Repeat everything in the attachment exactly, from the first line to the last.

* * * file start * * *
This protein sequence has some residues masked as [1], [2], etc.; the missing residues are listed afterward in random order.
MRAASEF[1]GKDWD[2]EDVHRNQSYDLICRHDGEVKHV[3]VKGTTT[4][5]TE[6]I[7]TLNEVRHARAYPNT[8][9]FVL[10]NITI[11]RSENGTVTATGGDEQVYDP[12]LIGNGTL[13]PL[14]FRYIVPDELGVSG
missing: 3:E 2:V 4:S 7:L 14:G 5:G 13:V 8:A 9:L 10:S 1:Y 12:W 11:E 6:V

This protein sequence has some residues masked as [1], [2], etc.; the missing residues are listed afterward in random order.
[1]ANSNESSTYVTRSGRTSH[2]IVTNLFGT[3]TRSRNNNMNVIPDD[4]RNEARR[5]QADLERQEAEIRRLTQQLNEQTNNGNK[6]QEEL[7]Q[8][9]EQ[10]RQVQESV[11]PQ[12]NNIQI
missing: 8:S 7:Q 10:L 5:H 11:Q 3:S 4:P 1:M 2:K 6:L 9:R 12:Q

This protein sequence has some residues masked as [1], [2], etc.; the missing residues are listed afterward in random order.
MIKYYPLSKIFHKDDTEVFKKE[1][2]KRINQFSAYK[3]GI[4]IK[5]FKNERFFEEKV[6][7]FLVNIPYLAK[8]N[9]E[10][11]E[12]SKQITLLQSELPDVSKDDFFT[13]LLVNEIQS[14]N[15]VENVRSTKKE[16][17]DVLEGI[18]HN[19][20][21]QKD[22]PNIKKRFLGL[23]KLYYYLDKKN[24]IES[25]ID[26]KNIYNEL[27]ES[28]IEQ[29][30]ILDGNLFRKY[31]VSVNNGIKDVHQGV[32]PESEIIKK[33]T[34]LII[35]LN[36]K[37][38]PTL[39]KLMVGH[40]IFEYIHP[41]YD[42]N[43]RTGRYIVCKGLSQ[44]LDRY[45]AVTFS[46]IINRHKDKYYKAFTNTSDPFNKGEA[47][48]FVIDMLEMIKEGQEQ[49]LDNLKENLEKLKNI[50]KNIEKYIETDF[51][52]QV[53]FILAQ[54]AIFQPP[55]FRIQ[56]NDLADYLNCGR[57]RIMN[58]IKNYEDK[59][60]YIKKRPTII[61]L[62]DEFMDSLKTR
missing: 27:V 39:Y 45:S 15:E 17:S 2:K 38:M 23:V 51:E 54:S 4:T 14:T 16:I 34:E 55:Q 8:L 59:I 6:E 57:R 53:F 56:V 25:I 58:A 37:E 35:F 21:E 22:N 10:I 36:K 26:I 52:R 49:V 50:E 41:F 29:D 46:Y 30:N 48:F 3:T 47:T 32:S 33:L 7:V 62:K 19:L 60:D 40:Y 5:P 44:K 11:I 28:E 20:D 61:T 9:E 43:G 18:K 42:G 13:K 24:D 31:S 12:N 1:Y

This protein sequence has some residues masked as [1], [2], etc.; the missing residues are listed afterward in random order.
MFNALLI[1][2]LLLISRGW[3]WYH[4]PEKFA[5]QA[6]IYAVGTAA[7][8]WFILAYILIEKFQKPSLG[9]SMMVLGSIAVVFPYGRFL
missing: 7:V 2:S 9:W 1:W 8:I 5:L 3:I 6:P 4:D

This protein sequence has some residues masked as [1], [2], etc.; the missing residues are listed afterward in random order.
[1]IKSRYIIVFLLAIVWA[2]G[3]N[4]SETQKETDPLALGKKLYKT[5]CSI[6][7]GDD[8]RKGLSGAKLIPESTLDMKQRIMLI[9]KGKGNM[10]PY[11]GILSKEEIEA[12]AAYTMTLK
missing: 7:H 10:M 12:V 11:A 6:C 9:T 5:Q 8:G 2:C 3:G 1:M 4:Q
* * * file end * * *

This protein sequence has some residues masked as [1], [2], etc.; the missing residues are listed afterward in random order.
MRAASEF[1]GKDWD[2]EDVHRNQSYDLICRHDGEVKHV[3]VKGTTT[4][5]TE[6]I[7]TLNEVRHARAYPNT[8][9]FVL[10]NITI[11]RSENGTVTATGGDEQVYDP[12]LIGNGTL[13]PL[14]FRYIVPDELGVSG
missing: 3:E 2:V 4:S 7:L 14:G 5:G 13:V 8:A 9:L 10:S 1:Y 12:W 11:E 6:V

This protein sequence has some residues masked as [1], [2], etc.; the missing residues are listed afterward in random order.
[1]ANSNESSTYVTRSGRTSH[2]IVTNLFGT[3]TRSRNNNMNVIPDD[4]RNEARR[5]QADLERQEAEIRRLTQQLNEQTNNGNK[6]QEEL[7]Q[8][9]EQ[10]RQVQESV[11]PQ[12]NNIQI
missing: 8:S 7:Q 10:L 5:H 11:Q 3:S 4:P 1:M 2:K 6:L 9:R 12:Q

This protein sequence has some residues masked as [1], [2], etc.; the missing residues are listed afterward in random order.
MIKYYPLSKIFHKDDTEVFKKE[1][2]KRINQFSAYK[3]GI[4]IK[5]FKNERFFEEKV[6][7]FLVNIPYLAK[8]N[9]E[10][11]E[12]SKQITLLQSELPDVSKDDFFT[13]LLVNEIQS[14]N[15]VENVRSTKKE[16][17]DVLEGI[18]HN[19][20][21]QKD[22]PNIKKRFLGL[23]KLYYYLDKKN[24]IES[25]ID[26]KNIYNEL[27]ES[28]IEQ[29][30]ILDGNLFRKY[31]VSVNNGIKDVHQGV[32]PESEIIKK[33]T[34]LII[35]LN[36]K[37][38]PTL[39]KLMVGH[40]IFEYIHP[41]YD[42]N[43]RTGRYIVCKGLSQ[44]LDRY[45]AVTFS[46]IINRHKDKYYKAFTNTSDPFNKGEA[47][48]FVIDMLEMIKEGQEQ[49]LDNLKENLEKLKNI[50]KNIEKYIETDF[51][52]QV[53]FILAQ[54]AIFQPP[55]FRIQ[56]NDLADYLNCGR[57]RIMN[58]IKNYEDK[59][60]YIKKRPTII[61]L[62]DEFMDSLKTR
missing: 27:V 39:Y 45:S 15:E 17:S 2:K 38:M 23:V 51:E 54:S 4:T 14:T 16:I 34:E 55:Q 8:L 59:I 6:E 57:R 53:F 56:V 25:I 58:A 37:E 35:F 21:E 22:N 10:I 36:K 26:I 52:R 49:V 50:E 41:F 29:D 46:Y 30:N 48:F 3:T 47:T 32:S 33:L 7:V 62:K 19:L 60:D 40:Y 5:P 44:K 11:I 28:E 20:D 61:T 9:E 43:G 18:K 42:G 13:K 24:D 31:S 12:N 1:Y

This protein sequence has some residues masked as [1], [2], etc.; the missing residues are listed afterward in random order.
MFNALLI[1][2]LLLISRGW[3]WYH[4]PEKFA[5]QA[6]IYAVGTAA[7][8]WFILAYILIEKFQKPSLG[9]SMMVLGSIAVVFPYGRFL
missing: 7:V 2:S 9:W 1:W 8:I 5:L 3:I 6:P 4:D

This protein sequence has some residues masked as [1], [2], etc.; the missing residues are listed afterward in random order.
[1]IKSRYIIVFLLAIVWA[2]G[3]N[4]SETQKETDPLALGKKLYKT[5]CSI[6][7]GDD[8]RKGLSGAKLIPESTLDMKQRIMLI[9]KGKGNM[10]PY[11]GILSKEEIEA[12]AAYTMTLK
missing: 7:H 10:M 12:V 11:A 6:C 9:T 5:Q 8:G 2:C 3:G 1:M 4:Q